Two Degrees Celsius, Assessing the Potential of Urban Commercial Buildings in Canada to Reach the 2°C Climate Change Target
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To avoid the catastrophic effects of climate change, scientific consensus and international convention have determined that the mean rise in global temperatures must be limited to between 1.5°C and 2.0°C. The Intergovernmental Panel on Climate Change suggests the building sector possesses the most immediate mitigation potential and has proven technological and design capability at hand. To meet this goal, a 55% reduction is required compared to a proposed Business-As-Usual Scenario forecast in emissions between 2005 and 2050. For Canadian commercial buildings, this is equivalent to emissions dropping from 88.4 MtCO₂e to 39.8 MtCO₂e/yr. Between 2005 and 2050, the floor area of commercial building is expected to double from 654.2 million m² to 1,139.5 million m² while the emissions are to be halved. The proposed model suggests that, by 2050, new and substantially renovated buildings should emit 15.3 kgCO₂e/m² /yr to achieve this. When combined with existing buildings, the blended emissions cap is expected to be 34.9 kgCO₂e/m²/yr. Given that in 2013 new, renovated, and existing buildings in Canada was 46.67 kgCO₂e/m²/yr, this ambitious target implies a significant transformation of commercial buildings. When consistently applied to every building, the 15.3 kgCO₂e/m²/yr rate suggests an evolving approach to design. This is especially true for urban sites where passive design and renewable energy opportunities are limited. Although there are a number of built projects that meet the criteria, they remain the exception rather than the norm and deploy a maximum of energy efficient technologies and design strategies. A full range of innovative passive and active building technologies is leveraged, and many examples are most often not situated in a dense urban environment. Using an emission rate per square metre reflects a "bottom-up" approach to transforming Canadian commercial buildings. Rather than relying on sweeping policy intervention or mandating particular technologies, this metric can be used to bring the various drivers of emissions together for a particular building, thus allowing the most applicable technologies and strategies to be selected on a case-by-case basis. The thesis will demonstrate that a suite of measures focused on the combination of energy conservation and fuel choice can not only achieve this target on urban projects with limited passive means but suggest that the adoption of further passive and active technologies could push performance even further. To investigate the implications of the emission cap in this context, a demonstration project is proposed and sited in three different locations on a prototypical urban block. Located on a north-facing end-block, a mid-block, and a south-facing end-block site, each is designed to both current code requirements and the 2°C scenario emission limit. The selection of an urban context bridges the gap between the ideal conditions of rural or campus buildings, where few obstructions to leveraging passive design and implementing extensive on-site renewable energy systems exist, and urban buildings with tight sites and limited passive opportunities. With the world now predominantly urban, these sites are expected to represent the norm. Pablo Picasso saw constraints as sources of inspiration and invention rather than limitations to creativity. Similarly, rather than being a limitation to design, this thesis will show that it has the opportunity to become a foundational design driver motivating invention and innovation within the field’s practical and conceptual foundations.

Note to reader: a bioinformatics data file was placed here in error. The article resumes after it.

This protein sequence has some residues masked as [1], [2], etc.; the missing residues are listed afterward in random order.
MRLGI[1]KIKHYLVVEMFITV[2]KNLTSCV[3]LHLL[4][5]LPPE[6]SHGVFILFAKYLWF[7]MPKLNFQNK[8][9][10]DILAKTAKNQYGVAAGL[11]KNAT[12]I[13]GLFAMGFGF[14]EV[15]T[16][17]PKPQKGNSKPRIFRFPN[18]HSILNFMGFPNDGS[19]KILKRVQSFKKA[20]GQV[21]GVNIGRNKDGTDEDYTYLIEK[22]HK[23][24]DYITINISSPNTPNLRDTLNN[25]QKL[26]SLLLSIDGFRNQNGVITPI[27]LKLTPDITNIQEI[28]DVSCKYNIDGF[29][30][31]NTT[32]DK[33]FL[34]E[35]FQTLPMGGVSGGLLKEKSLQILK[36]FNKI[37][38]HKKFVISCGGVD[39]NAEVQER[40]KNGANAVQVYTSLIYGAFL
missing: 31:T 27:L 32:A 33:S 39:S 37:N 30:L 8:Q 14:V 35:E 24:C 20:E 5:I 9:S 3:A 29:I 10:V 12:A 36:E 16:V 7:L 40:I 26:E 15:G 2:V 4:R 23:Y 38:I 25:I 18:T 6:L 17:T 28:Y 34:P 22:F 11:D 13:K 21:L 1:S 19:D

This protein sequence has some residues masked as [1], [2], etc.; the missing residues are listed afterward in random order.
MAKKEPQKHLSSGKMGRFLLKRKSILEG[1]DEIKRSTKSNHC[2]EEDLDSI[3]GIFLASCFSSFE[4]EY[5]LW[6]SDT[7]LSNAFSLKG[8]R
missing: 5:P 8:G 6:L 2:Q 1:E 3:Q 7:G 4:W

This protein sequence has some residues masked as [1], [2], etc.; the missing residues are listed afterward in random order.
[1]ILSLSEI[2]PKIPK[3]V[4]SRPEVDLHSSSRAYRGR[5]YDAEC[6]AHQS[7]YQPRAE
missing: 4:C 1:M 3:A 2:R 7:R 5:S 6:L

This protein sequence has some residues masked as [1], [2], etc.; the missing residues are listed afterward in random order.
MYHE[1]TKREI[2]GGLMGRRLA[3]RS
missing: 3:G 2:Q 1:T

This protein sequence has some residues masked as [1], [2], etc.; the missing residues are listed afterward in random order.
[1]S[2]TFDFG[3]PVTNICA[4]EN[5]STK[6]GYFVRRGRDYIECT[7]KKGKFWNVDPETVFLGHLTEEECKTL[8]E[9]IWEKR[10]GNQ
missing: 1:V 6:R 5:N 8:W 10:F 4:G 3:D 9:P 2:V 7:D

Cite this version of the work
Christopher Black (2017). Two Degrees Celsius, Assessing the Potential of Urban Commercial Buildings in Canada to Reach the 2°C Climate Change Target. UWSpace. http://hdl.handle.net/10012/12699